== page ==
Monolithic large-aperture diffraction grating tiling is desired to increase the output capability of multi-kilojoule petawatt laser facilities. However, the wavefront errors of input pulse and gratings will degrade the focal spot quality and the compressibility of the output pulse. In this work, the effects of wavefront error of input pulse, deformation and wave aberration of the grating for the large-aperture tiled-grating compressor are investigated theoretically. A series of numerical simulations are presented to discuss the changing trends of focal spot energy caused by wavefront error of input pulse and obtain the error tolerance for specific goals. The influences of coating stress and the wave aberration of holographic exposure gratings on the diffraction wavefront are also discussed. Some advice is proposed for improving the performance of large-aperture tiled-grating. This work paves the way for the design of practical large-aperture tiled-grating compressor for ultrahigh intensity laser facilities in the future.
Background: Communicating with senior neurosurgical colleagues during residency necessitates a reliable and versatile smartphone. Smartphones and their apps are commonplace. They enhance communication with colleagues, provide the ability to access patient information and results, and allow access to medical reference applications. Patient data safety and compliance with the Personal Health Information Protection Act (PHIPA, 2004) in Canada remain a public concern that can significantly impact the way in which mobile smartphones are utilized by resident physicians Methods: Through the Canadian Neurosurgery Research Collaborative (CNRC), an online survey characterizing smartphone ownership and utilization of apps among Canadian neurosurgery residents and fellows was completed in April 2016. Results: Our study had a 47% response rate (80 surveys completed out of 171 eligible residents and fellows). Smartphone ownership was almost universal with a high rate of app utilization for learning and facilitating the care of patients. Utilization of smartphones to communicate and transfer urgent imaging with senior colleagues was common. Conclusions: Smartphone and app utilization is an essential part of neurosurgery resident workflow. In this study we characterize the smartphone and app usage within a specialized cohort of residents and suggest potential solutions to facilitate greater PHIPA adherence
Background: The Canadian Neurosurgery Research Collaborative (CNRC) was founded in November 2015 as a resident-led national network for multicentre research. We present an annual report of our activities. Methods: CNRC meetings and publications were reviewed and summarized. The status of ongoing and future studies was collected from project leaders. Results: In its first year, the CNRC produced two papers accepted for publication in the Canadian Journal of Neurological Sciences: A CNRC launch letter and a study of operative volume at Canadian neurosurgery residency programs. Three manuscripts are in preparation: 1) a study of the demographics of Canadian neurosurgery residents, 2) an assessment of mobile devices usage patterns and 3) a validation study of the most utilized neurosurgery mobile apps. In addition, protocols for two multi-centre studies are currently undergoing national Research Ethics Board review: A retrospective study of the incidence and predictors of cerebellar mutism and a prospective registry of external ventricular drain procedures and complications. The network is now a registered not-for-profit organization endorsed by the Canadian Neurosurgical Society. Conclusions: The CNRC is a feasibile, relevant and productive resident-led national research network. As the CNRC matures, we look forward to expanding the scope and impact of its projects.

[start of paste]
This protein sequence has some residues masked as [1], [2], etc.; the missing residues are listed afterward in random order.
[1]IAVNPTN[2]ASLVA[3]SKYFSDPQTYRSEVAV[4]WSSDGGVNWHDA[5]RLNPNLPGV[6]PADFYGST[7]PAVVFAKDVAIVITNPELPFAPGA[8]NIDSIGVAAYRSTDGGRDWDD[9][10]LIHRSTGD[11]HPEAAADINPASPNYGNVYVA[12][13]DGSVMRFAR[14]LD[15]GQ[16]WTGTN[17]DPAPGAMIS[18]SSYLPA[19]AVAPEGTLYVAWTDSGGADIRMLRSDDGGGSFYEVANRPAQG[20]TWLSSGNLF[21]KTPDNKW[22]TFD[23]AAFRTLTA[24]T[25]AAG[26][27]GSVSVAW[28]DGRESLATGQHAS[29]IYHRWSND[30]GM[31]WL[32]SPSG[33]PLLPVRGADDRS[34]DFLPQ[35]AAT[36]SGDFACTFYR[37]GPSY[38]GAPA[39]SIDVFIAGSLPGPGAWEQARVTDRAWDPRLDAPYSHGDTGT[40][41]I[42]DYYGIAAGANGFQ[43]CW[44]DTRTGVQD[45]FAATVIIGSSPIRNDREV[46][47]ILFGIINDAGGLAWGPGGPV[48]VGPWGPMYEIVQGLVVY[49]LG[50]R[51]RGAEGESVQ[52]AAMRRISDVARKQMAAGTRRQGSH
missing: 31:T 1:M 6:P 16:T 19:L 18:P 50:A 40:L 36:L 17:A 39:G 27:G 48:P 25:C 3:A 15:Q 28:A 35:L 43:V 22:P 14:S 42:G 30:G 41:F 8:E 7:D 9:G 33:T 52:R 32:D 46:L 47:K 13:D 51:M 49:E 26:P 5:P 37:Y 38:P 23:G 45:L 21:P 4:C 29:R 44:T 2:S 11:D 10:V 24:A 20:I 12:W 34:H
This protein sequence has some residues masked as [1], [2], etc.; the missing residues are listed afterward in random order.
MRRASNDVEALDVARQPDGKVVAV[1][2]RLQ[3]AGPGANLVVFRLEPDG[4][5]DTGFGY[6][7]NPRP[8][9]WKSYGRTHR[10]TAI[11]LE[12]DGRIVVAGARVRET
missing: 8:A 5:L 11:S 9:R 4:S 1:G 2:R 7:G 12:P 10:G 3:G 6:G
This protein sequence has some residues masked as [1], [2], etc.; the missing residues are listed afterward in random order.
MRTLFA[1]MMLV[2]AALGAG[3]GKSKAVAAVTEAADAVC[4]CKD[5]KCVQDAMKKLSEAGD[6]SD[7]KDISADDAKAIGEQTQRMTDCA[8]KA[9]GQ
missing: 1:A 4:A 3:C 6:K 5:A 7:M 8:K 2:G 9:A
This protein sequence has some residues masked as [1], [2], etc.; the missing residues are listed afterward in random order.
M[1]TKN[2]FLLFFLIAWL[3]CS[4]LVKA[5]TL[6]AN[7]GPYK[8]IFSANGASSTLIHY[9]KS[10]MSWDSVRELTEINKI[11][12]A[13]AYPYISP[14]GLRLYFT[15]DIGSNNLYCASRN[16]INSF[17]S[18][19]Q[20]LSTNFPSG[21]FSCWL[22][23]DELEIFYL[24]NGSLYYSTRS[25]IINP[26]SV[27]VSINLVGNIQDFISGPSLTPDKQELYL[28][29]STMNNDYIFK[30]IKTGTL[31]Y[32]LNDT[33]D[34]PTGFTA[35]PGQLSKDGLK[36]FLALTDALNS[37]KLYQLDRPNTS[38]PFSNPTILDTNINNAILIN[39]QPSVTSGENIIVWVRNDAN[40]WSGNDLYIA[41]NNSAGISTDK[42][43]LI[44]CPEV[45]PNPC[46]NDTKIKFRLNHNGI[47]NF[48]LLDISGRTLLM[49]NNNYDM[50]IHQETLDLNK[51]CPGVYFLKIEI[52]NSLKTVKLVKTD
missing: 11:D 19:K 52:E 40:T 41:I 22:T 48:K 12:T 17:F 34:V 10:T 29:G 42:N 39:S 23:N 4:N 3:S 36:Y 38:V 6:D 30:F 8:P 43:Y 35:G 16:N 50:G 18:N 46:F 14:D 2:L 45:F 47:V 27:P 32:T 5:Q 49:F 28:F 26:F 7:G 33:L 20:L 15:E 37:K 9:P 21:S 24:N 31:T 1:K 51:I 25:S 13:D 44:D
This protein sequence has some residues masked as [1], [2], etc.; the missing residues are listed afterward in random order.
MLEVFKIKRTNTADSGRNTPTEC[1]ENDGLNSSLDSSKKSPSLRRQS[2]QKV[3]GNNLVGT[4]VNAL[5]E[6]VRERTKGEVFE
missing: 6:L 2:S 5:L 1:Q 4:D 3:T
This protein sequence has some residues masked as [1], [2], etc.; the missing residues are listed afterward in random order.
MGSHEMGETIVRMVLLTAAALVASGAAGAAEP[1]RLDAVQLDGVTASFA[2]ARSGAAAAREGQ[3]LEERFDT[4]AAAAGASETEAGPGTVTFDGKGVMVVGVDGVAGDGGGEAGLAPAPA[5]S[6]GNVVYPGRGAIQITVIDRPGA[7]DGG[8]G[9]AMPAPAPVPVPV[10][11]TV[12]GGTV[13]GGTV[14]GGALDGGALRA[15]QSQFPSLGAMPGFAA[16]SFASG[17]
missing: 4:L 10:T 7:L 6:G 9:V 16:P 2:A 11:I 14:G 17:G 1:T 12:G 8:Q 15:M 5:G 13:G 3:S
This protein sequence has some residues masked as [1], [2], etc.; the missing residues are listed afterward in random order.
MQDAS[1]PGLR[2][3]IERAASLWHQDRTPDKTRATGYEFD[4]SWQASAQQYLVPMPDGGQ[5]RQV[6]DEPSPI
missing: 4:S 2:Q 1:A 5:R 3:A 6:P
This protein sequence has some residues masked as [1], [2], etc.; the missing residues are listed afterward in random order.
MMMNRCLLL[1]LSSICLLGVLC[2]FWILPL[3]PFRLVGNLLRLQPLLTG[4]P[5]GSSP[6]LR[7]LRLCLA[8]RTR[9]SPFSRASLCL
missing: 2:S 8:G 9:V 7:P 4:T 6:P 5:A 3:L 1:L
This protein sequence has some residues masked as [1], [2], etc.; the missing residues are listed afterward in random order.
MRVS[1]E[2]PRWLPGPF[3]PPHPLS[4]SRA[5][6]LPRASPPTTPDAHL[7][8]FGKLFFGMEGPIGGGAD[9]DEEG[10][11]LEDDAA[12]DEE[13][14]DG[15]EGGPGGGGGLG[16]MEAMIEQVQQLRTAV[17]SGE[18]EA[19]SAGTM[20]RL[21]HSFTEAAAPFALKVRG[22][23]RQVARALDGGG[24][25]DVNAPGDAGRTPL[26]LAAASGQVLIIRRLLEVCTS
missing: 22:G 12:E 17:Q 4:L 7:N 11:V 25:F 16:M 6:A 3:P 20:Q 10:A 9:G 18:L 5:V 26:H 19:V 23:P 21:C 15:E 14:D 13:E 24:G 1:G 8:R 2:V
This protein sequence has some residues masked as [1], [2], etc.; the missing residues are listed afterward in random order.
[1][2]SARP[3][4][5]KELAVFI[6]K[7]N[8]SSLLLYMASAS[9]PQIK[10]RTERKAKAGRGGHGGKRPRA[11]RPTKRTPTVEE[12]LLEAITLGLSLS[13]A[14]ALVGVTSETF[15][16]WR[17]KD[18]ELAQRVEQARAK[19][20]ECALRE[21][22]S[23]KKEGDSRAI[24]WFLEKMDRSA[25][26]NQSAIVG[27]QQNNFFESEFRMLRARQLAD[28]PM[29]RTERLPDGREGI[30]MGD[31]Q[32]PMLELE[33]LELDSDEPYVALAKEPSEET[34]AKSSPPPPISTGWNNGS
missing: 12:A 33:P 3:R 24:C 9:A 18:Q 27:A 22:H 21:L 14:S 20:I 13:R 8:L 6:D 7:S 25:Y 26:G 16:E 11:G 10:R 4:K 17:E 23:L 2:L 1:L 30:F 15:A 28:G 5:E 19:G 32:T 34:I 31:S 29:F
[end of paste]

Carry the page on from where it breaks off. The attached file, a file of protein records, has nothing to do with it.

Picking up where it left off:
Bacillary dysentery continues to be a major health issue in developing countries and ambient temperature is a possible environmental determinant. However, evidence about the risk of bacillary dysentery attributable to ambient temperature under climate change scenarios is scarce. We examined the attributable fraction (AF) of temperature-related bacillary dysentery in urban and rural Hefei, China during 2006–2012 and projected its shifting pattern under climate change scenarios using a distributed lag non-linear model. The risk of bacillary dysentery increased with the temperature rise above a threshold (18·4 °C), and the temperature effects appeared to be acute. The proportion of bacillary dysentery attributable to hot temperatures was 18·74% (95 empirical confidence interval (eCI): 8·36–27·44%). Apparent difference of AF was observed between urban and rural areas, with AF varying from 26·87% (95% eCI 16·21–36·68%) in urban area to −1·90% (95 eCI −25·03 to 16·05%) in rural area. Under the climate change scenarios alone (1–4 °C rise), the AF from extreme hot temperatures (>31·2 °C) would rise greatly accompanied by the relatively stable AF from moderate hot temperatures (18·4–31·2 °C). If climate change proceeds, urban area may be more likely to suffer from rapidly increasing burden of disease from extreme hot temperatures in the absence of effective mitigation and adaptation strategies.